I recognize and even respect that there is an important role in the sense of community that people find when they go to church. As an introvert, I spaz out a little at the thought of obligated social interaction. Especially when it pertains to something so vulnerable and, consequently, emotionally charged as faith and spirituality. I acknowledge the need for the organization, especially for people who don’t necessarily read their Bible on their own. I’m not saying that all people who go to church don’t actually read their Bible. I’m positive there are lots out there. But, sadly, far too many don’t.
It’s like the people who are most politically vocal around major elections don’t even vote when the election day arrives. Being religiously vocal around religious topics is no guarantee that the person talking actually reads his or her Bible. It’s strange to hear people bring up the sins of others to neutralize or diminish their own. They wouldn’t need Jesus if that logic worked. It’s unsettling to hear someone talk about the grace of Jesus in the context of their obviously sinful lifestyle. The grace of Jesus doesn’t allow sin, it changes the identity of the sinner. The people who claim to be Christians, but deny Him in everything else are both in the church building every single Sunday and out of it. Both butcher the words of people who are on their own journey toward Truth and make every path look like a path full of hypocrites.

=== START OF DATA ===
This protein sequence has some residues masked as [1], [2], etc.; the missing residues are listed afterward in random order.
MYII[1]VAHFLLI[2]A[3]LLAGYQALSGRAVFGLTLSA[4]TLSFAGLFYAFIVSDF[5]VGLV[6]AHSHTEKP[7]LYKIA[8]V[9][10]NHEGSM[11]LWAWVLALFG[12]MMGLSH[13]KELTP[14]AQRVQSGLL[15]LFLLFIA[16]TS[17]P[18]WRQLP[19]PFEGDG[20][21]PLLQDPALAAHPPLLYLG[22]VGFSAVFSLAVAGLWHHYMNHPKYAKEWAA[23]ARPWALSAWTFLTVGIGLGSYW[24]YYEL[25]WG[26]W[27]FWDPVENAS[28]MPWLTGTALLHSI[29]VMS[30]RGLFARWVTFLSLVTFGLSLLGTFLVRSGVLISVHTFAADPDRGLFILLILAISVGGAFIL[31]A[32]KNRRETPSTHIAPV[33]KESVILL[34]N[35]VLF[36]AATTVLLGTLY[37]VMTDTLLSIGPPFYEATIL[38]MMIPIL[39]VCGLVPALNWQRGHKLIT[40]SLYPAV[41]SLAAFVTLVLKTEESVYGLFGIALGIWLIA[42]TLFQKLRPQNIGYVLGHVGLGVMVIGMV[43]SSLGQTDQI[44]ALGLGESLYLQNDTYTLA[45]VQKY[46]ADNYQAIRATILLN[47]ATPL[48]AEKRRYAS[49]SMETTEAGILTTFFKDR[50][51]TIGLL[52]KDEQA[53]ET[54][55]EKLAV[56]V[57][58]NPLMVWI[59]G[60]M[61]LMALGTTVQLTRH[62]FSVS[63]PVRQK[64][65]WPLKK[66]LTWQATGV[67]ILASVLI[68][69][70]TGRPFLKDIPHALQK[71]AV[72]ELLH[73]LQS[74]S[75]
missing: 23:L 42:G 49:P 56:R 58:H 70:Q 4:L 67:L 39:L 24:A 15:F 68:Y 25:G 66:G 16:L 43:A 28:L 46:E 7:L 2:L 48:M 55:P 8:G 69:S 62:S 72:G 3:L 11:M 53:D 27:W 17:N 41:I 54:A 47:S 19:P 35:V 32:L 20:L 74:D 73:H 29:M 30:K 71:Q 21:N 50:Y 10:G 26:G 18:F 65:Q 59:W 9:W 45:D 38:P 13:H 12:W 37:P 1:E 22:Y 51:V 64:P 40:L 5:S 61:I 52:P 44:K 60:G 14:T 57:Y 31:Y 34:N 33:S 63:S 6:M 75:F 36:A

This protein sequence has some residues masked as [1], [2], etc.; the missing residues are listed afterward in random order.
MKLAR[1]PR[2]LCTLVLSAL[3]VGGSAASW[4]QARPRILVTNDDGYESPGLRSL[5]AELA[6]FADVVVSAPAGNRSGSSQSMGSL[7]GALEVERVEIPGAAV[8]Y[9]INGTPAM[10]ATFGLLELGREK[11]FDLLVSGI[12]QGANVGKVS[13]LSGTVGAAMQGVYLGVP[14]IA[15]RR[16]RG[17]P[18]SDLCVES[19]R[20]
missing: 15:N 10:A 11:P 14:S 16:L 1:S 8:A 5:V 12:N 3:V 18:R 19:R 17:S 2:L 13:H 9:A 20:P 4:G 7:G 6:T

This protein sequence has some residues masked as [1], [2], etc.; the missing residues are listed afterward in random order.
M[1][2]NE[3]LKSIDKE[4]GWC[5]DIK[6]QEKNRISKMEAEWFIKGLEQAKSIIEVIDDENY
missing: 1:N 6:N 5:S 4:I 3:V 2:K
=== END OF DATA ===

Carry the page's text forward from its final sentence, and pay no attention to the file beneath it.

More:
Going to church doesn’t make a person a Christian. It’s not even a criteria. However, in some countries and cultures, it’s a hard fought gift. In others it’s a right of passage. For many, it’s a break from the rest of their lives, and for others it’s their job. I don’t downplay the experience because of what it means to so many people. The worship and the camaraderie are two of the highlights I hear people talk about the most. When you refrain from the pressure to perform and when you resist the trap to conform, don’t make antireligion your religion. If the over production of the sacred is what keeps you from standing near the fog machine, then accept that within yourself without judging someone else’s love for the entertainment. Don’t bad mouth people just because their journey looks different than yours. Antireligion is not better than religion and religion is not better than anti. However, freedom is better than any of it because that’s what Jesus won. Your choice is your freedom, just like their’s is their’s.